Co-authored by Dr. Eric G. Krause

The proliferation of customers across the world and their “on-the-go” lifestyle has triggered a sharp rise in digital banking – one that is virtual and remote, and void of the traditional personal touch that was once the cornerstone of in-branch banking.

The familiarity and human connect of a trusted financial advisor was an integral part of the banking journey for the customer – a vessel to realize their financial aspirations and fulfill their personal goals. The banking experience today for a majority of the customers of the digital era is anchored around the screens of their desktop and smartphones.  So how can the unique touch, relationship, and engagement be reinstated and sustained at an intimate level for the banks of today?


Our take on Personalized Mobile Banking

The current market landscape leverages mobile banking as a complete information source, where customers can choose to check their balances, go to the expense analysis tools and then independently adjust their budgeting strategies.  There is limited personalization.

The advancements in artificial intelligence, machine learning, and natural language processing make personalized financial advice a real possibility.  

With the advent of open banking, aggregating a combined financial view of the customer’s balances and financial history is possible. This also provides an excellent source of new data for banks. Moving beyond this, generating personalized insights on the customers spending can enrich the value proposition and bring banks a step closer towards re-establishing customer bonds.

The example as illustrated below is one of many ways to do that. Let’s assume the application has categorized the expenses for electricity, and it is 10% more than usual. Further comparison with other electricity providers shows that the customer could switch and save around $125 per month.


An example of personalized financial insights



These insights, however, would not be as useful without a reward and reinforcement functionality, where after the switch or the adjusted electricity usage the customer is shown the amount of savings realized. Closing the loop and advising the customer to use those savings for a personal savings goal goes even further by showing the warmth and care of the bank for the things that matter most to the customer.


An example of personalized financial insights


We all spend money on things we could forgo or we round up the prices in our calculations but rarely use the small amounts that we could spare in a meaningful manner. What if the application, leveraging intelligent automatic savings could aggregate the amount and put it aside for the customer towards their savings goals?

But banking is not only about saving money. Millennials like to have a new phone every year, we like to shop online, but, the account balance struggles to keep pace. What if by the smart leveraging of intelligent computer vision technology we could scan a product in an online shop, and then see whether we can afford to buy it in the near future or pay for the product with installments? Won’t that be a nifty little tool?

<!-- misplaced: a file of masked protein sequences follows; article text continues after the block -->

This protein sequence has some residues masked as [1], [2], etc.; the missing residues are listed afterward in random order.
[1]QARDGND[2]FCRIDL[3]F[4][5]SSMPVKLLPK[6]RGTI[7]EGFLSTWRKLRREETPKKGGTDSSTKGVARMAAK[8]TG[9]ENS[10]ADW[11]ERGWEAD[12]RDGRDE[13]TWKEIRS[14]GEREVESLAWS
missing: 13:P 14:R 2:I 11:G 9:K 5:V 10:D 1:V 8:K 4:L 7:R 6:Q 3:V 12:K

This wealth of data facilitates prediction of important life changes among customers. Moving to a new apartment involves sending the security deposit through your bank account. Changing employers means getting a salary from a different entity. These can be leveraged by banks to provide personalized insights on what’s most relevant to the customer based on her or his major life event.


What does this mean for banks?

Customer equity is the total lifetime value of each customer multiplied by the number of customers. The customer lifetime value is the sum of the revenue generated by the customer minus the acquisition costs multiplied by the retention rate discounted to the present day. By leveraging such use cases three key components can be affected:

  • More customers through more advocacy
  • Better retention rate through increased customer satisfaction
  • Higher profits through capturing a bigger share of wallet

While what’s available in the market today is still relatively low on the maturity scale, this is an opportunity for innovative banks to shape the market of the future.  

Co-authored by Dr. Eric G. Krause

Dr. Eric G. Krause

Dr. Eric G. Krause

Partner, Infosys Consulting

Eric has more than 19 years of experience in the banking industry and heads up our financial services sector in Germany. He joined Infosys Consulting in 2014 from PricewaterhouseCoopers where he was an advisory partner and prior to that, has held various senior management positions at Capgemini and KPMG. Eric started his career as a banker, working for HVB/UniCredit and Dresdner Kleinwort Benson, before moving to consultancy. He holds a doctoral degree from Universität St. Gallen (HSG), CH.

Gevorg Karapetyan

Gevorg Karapetyan

Senior Consultant

Gevorg has more than 8 years of experience in digital transformation and Consulting. He currently focuses on AI-powered digital banking platforms for our German Financial Services practice. He specializes in strategy and digital product design leveraging AI/machine learning and automation. He complements our financial projects with strategic approach development including our proprietary 32E innovation and design approach and supports our innovation hub team with use cases for “Next in Banking”.  He holds an MSc. from the Goethe University in Frankfurt and a Licence from IAE Jean Moulin Lyon 3 University.  

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